But of all the ethnic groups in America it seems that Black Americans have had the most difficulty securing their place as assimilated. Many early political leaders including Abraham Lincoln expressed concerned over the ability of Blacks to adjust because of the slavery culture in which the first few generations were raised. Despite apprehensions, freedom and education brought tremendous hope and optimism to Black Americans within three generations. After three generations, many blacks were overcoming the culture gap. In time Blacks in every other nation on earth saw their ethnic counterparts in America experiencing a higher standard of living than Blacks in any other part of the world. In fact, by 1970 a black high school student in Alabama or Mississippi had a higher chance at obtaining a collegiate education than a white student in Great Britain.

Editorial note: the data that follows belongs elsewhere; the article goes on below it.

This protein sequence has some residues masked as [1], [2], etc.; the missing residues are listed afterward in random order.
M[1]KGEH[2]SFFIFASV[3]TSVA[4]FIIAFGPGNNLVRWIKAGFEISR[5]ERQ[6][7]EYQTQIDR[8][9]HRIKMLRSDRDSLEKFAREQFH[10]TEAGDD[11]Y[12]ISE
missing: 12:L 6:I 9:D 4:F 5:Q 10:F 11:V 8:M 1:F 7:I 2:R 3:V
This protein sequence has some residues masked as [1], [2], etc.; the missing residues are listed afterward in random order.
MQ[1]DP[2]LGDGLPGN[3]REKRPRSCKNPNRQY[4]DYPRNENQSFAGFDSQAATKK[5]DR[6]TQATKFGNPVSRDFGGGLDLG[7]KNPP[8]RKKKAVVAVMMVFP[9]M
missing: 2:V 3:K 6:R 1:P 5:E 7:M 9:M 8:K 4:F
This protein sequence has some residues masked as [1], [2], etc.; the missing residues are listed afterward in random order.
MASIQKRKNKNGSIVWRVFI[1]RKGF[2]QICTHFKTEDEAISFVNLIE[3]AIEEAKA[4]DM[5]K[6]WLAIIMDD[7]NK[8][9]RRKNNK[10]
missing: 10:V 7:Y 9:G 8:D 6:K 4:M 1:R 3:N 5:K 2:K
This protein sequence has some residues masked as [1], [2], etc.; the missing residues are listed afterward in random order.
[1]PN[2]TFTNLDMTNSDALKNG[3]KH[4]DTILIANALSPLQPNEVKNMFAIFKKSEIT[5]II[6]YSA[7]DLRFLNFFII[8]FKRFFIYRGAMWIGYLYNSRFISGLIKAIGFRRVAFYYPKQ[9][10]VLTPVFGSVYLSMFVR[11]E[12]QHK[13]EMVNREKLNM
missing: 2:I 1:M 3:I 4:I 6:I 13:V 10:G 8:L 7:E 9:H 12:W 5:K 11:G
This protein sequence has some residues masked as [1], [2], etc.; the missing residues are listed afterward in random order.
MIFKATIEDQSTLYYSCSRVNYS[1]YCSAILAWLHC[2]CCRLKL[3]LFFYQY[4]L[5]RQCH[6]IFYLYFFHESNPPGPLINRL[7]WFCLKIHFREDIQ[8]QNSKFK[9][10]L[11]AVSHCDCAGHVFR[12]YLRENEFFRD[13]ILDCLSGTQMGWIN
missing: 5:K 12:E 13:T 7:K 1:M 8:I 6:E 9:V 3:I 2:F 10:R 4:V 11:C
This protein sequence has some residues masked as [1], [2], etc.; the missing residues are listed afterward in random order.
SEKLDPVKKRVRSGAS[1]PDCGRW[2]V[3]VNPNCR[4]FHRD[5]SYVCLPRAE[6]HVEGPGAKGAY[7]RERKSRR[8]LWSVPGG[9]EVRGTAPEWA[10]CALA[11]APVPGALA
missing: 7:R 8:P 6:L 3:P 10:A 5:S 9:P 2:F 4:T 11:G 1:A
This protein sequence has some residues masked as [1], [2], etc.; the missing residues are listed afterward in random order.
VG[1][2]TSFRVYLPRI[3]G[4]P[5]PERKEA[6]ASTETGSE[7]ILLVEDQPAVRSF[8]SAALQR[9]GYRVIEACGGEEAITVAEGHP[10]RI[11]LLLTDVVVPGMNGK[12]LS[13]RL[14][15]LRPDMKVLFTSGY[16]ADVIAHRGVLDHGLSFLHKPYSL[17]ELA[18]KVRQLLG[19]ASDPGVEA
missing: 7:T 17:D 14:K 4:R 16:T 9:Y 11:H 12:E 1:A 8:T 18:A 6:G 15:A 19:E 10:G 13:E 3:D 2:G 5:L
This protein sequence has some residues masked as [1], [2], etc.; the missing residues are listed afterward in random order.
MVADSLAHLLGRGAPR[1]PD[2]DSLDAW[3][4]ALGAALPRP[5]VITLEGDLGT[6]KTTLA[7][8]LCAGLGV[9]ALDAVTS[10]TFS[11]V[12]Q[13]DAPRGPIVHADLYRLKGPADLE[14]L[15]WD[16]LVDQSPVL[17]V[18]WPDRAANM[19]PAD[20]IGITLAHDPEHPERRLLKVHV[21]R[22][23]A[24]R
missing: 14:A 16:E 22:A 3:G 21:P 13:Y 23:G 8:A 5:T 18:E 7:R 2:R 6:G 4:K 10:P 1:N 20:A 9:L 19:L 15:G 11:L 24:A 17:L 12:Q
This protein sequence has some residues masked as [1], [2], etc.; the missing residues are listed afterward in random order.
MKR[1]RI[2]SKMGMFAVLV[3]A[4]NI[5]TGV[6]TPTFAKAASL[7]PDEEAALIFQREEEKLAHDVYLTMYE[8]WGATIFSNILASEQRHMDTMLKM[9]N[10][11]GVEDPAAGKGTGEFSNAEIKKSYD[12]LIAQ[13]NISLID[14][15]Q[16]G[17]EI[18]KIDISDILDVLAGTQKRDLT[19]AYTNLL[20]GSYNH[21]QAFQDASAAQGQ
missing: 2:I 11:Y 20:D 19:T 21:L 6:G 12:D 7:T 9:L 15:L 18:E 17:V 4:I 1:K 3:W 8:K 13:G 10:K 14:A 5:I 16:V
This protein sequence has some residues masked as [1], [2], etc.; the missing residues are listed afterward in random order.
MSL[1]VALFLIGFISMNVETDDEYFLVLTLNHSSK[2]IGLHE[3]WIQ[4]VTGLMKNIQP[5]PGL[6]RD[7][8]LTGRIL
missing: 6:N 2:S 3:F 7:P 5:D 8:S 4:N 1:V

Great Americans like Frederick Douglas, Booker T. Washington and George Washington Carver all believed that hard work, an education and faith in God would ensure a pathway to success and blaze a trail for following generations to follow. Still others like W. E.B. Dubois and white democrats fought to instill a level of bitterness and hatred for America in Blacks and conned them into expecting government gratuities as a main source of revenue. Experience has proven that such a mindset has corrupted and debilitated Black Americans socially, economically and most horribly in family life where females now run over 70 percent of all Black American households.